Vince: “That’s Fritz Lang at his best, and Edward G. Robinson in one of his definitive performances. A lot of people will go to these movies and say, “Well, I always heard that these were the dark movies with the twisted endings.” A lot of times the movies don’t have those endings because of the era’s sensibilities. Scarlet Street was one of the few movies that got away with it. The ending’s still kind of shattering.”
Dead Reckoning (July 25): Noir icon Humphrey Bogart plays a World War II veteran searching for his wartime buddy in Florida and running into quintessential noir dame Lizabeth Scott.
Rosemarie: “Scott’s so compelling—her voice and that look. She’s such a unique presence, it’s interesting that she’s in so many of these offbeat film noirs.”
Desert Fury (July 26): The first film of Noir City’s Edith Head Night double feature sees mom Mary Astor and daughter Lizabeth Scott going head-to-head amidst this 1947 Technicolor-saturated melodrama/noir.
Vince: “Desert Fury is INSANE. It was a chance for Edith to go completely nuts. The movie’s just so off the rails.”
Rosemarie: “It’s about a college student coming back to her hometown, and in every scene she’s wearing a different outfit.”
Vince: “Fashion is practically a subtext in the movie. Mary Astor’s done to the nines, then in comes her daughter Lizabeth Scott, and the two of them are squaring off sartorially in every scene they share together.”
Sorry, Wrong Number (July 26): Oscar nominee Barbara Stanwyck plays an invalid heiress trapped in her apartment who overhears a murder plot thanks to some crossed wires on her bedside phone. It’s the second feature screening on Edith Head Night.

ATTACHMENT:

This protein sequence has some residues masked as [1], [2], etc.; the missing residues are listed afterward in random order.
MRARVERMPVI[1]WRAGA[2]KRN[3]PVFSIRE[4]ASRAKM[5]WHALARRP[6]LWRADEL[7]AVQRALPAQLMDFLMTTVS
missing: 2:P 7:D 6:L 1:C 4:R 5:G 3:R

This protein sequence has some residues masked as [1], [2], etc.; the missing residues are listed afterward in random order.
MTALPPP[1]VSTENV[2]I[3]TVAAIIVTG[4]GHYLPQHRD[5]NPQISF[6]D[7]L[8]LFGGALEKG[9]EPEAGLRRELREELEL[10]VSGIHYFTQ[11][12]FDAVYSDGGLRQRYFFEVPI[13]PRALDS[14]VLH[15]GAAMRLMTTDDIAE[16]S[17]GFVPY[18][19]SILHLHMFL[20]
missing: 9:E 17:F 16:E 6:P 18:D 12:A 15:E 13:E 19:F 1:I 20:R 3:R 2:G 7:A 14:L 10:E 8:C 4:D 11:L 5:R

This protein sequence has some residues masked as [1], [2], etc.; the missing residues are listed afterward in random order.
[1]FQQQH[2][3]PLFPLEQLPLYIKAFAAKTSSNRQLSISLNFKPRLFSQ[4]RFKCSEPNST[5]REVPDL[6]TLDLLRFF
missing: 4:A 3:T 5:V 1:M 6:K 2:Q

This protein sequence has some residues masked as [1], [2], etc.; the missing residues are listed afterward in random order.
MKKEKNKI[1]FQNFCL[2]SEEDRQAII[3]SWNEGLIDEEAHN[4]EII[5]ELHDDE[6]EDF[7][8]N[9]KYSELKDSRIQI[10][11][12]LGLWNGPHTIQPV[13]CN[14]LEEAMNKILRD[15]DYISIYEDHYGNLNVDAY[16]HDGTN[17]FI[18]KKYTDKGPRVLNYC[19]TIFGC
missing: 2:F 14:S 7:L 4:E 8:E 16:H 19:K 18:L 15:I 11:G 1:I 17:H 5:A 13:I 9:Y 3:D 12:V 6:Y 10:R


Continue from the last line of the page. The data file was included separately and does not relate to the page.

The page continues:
Vince: “First of all, we love this movie, partially because it’s dated. It’s one of those movies where the plot hinges on things that people don’t automatically understand anymore—like the notion of a party line, and a telephone operator. That, to me, only ratchets up the suspense because you don’t know how it’s gonna play out. You’re totally unfamiliar with it. Also, Barbara Stanwyck spends more than half the movie in bed, in one outfit. It’s like, “OK, Edie, make this look great!””
Woman on the Run (July 27): Ann Sheridan tracks down her husband after he’s witnessed a gangland hit in Norman Foster’s nearly-lost classic of a 1950 B-movie.
Rosemarie: “Without giving it away, there’s some great misdirection between what you’re seeing in a relationship versus what’s really going on. Some bad things happen to people over the course of the film. It’s not just the one catalyst at the beginning.”
Gun Crazy (July 28): Joseph H. Lewis directed this potent 1950 thriller about two young lovers tearing across America committing crimes.
Vince: “This one’s a must-see, partly because it’s great, and partly because Eddie’s gonna have his book there and he’s written the definitive history on the making of this movie. It’s really one of the essential noirs.”
Southside 1-1000 (July 28): Don DeFore plays an undercover agent working on nailing a counterfeiting ring.
Vince: “If you go to this festival enough, you realize that the B movies are the ones you want to see. They’re the ones where all of the crazy things happen, where the pace is kind of breathtaking. It’s always the B movies that I get most excited about.“
Noir City runs from July 22 – 28 at SIFF Cinema Egyptian. The full schedule, passes, and individual tickets can be found here.